Wednesday, May 23, 2007

The Complex Definition of Simple


Definition: “Having few parts; not complex, complicated or involved”

What does this mean? I’ve seen companies misconstrue this definition many times over, resulting in the opposite of what they intended. Look at the recent ABCNews.com redesign as an example of this. They made “simple” a core component of their design rationale, yet the user feedback they received was generally the opposite. They defined simple literally in their design as being sparse and uncluttered. The users like lots of links to winnow through and found that to be simple. The new smaller components to scan through items made the site more difficult to them.

There are approximately 600 links on Ebay’s collectibles page. It’s not pretty, but all Ebay does is continue to make money and repeatedly deliver good experiences. Their user base is not a tech crowd. They are as varied and lowest-common-denominator as you can get. Imagine designing a website for people trying to sell collectible shot glasses. Now imagine if Ebay literally defined simple and redesigned their website. Mass defection!

RealSimple.com’s tagline is “life made easier,” so I was hoping to see if their web experience lived up to this. I clicked on “Meals” to look for a simple recipe for the upcoming weekend entertaining. First off, a pop-up banner layer conflicted with a Flash banner, resulting in me not being able to CLOSE the pop-up (here's a screen grab). The majority and most important part of the page was obscured. I reloaded the page and that seemed to fix it. Real frustrating. Then I chose a recipe for a beef tenderloin appetizer:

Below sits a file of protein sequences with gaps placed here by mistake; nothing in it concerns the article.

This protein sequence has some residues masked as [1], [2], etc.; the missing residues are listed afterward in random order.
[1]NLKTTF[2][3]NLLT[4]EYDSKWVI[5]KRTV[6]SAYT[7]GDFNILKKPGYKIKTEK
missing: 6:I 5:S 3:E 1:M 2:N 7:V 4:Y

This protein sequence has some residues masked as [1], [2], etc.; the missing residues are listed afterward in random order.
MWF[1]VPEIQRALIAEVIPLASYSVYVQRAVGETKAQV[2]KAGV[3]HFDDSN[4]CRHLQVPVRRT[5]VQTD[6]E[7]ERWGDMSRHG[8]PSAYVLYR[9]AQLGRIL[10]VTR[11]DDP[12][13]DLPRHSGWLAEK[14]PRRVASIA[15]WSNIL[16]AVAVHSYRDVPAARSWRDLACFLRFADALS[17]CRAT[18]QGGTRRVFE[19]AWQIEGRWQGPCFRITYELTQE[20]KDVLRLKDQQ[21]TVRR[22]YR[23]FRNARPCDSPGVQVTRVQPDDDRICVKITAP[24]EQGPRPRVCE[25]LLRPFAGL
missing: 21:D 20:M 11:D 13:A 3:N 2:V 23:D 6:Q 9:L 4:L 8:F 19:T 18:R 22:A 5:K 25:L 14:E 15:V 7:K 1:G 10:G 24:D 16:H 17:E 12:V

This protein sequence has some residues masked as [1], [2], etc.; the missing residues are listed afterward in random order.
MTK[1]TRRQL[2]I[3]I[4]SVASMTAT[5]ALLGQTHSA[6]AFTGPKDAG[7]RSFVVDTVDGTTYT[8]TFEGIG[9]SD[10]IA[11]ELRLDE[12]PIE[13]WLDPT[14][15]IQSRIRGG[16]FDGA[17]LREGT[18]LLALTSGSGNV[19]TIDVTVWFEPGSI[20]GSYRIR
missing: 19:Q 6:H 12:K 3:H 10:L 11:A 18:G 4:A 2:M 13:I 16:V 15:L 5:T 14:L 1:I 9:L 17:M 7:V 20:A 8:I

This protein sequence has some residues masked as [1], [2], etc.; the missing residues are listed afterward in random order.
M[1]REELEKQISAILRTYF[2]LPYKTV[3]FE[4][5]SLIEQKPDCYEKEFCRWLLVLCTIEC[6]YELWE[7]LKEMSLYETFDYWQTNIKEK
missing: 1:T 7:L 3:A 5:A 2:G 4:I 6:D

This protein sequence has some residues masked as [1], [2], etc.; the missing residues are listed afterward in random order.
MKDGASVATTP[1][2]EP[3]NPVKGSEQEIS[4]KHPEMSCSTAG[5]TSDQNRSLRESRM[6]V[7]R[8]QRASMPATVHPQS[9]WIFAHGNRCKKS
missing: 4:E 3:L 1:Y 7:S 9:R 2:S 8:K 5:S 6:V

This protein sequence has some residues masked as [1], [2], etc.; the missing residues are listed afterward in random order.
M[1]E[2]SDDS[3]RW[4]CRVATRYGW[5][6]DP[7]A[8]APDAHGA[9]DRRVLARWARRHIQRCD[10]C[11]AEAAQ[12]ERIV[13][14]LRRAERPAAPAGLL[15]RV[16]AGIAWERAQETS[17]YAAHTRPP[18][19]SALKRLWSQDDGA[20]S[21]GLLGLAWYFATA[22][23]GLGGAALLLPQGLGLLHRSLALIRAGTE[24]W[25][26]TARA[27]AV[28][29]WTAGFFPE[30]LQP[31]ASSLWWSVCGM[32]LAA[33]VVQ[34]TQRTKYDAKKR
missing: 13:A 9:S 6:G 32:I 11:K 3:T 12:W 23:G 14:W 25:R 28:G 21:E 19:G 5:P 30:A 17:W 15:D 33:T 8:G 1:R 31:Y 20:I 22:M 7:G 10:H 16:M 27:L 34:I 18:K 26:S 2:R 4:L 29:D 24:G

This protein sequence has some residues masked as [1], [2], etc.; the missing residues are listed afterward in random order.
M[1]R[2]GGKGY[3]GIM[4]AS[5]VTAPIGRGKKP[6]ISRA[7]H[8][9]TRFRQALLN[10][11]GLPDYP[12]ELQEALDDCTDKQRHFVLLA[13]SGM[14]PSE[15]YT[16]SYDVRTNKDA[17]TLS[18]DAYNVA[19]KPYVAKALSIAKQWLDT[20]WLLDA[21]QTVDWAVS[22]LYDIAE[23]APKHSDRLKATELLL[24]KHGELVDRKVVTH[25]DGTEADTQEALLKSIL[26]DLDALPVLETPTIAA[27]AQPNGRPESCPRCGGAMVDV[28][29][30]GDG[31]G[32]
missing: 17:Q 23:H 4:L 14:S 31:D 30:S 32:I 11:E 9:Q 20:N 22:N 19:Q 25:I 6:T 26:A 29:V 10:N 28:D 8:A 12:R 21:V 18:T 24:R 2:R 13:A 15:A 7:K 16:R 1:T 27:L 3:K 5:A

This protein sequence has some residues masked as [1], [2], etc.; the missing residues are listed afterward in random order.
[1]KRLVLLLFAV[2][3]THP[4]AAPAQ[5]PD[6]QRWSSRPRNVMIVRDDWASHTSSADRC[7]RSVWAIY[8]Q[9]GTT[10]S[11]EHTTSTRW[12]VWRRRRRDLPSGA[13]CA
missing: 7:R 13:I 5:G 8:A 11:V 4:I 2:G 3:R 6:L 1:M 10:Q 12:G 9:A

Slice the baguettes in half lengthwise. Spread a flavored butter on both cut sides of each baguette and arrange thin slices of beef on one halfbefore putting the sandwich together. Use a serrated bread knife to slice each baguette into about 12 mini sandwiches.

Not only was there a typo in this, but you might have to be a foodie to understand this. Are realsimple.com’s users foodies? If so, this would be real simple. Did they know this instinctively, use demographics, conduct surveys or do they speak to their customers?

I’ve worked on complex applications with addicted users that find working on their applications “simple.” The majority of these applications have tons of components that are not intuitive, however. If I was to add explicit labels and make the screen more intuitive I’d have more customer support calls than I care to imagine. How do I avoid this? I have existing, recent data on customers and if the project warrants it I conduct field studies.

The definition of simple is a balance of a lot of things, but most importantly you have to understand your customers by interviewing and observing them. After that, meeting business requirements and applying best practices becomes a goal much more realistic to meet.

If you are a UX designer in a company that doesn’t get you involved early in the process and afford you access to users, how can repeated success be expected? What is the ideal product lifecycle and place for User Experience in a company's hierarchy? I'd love to hear what others think on this.

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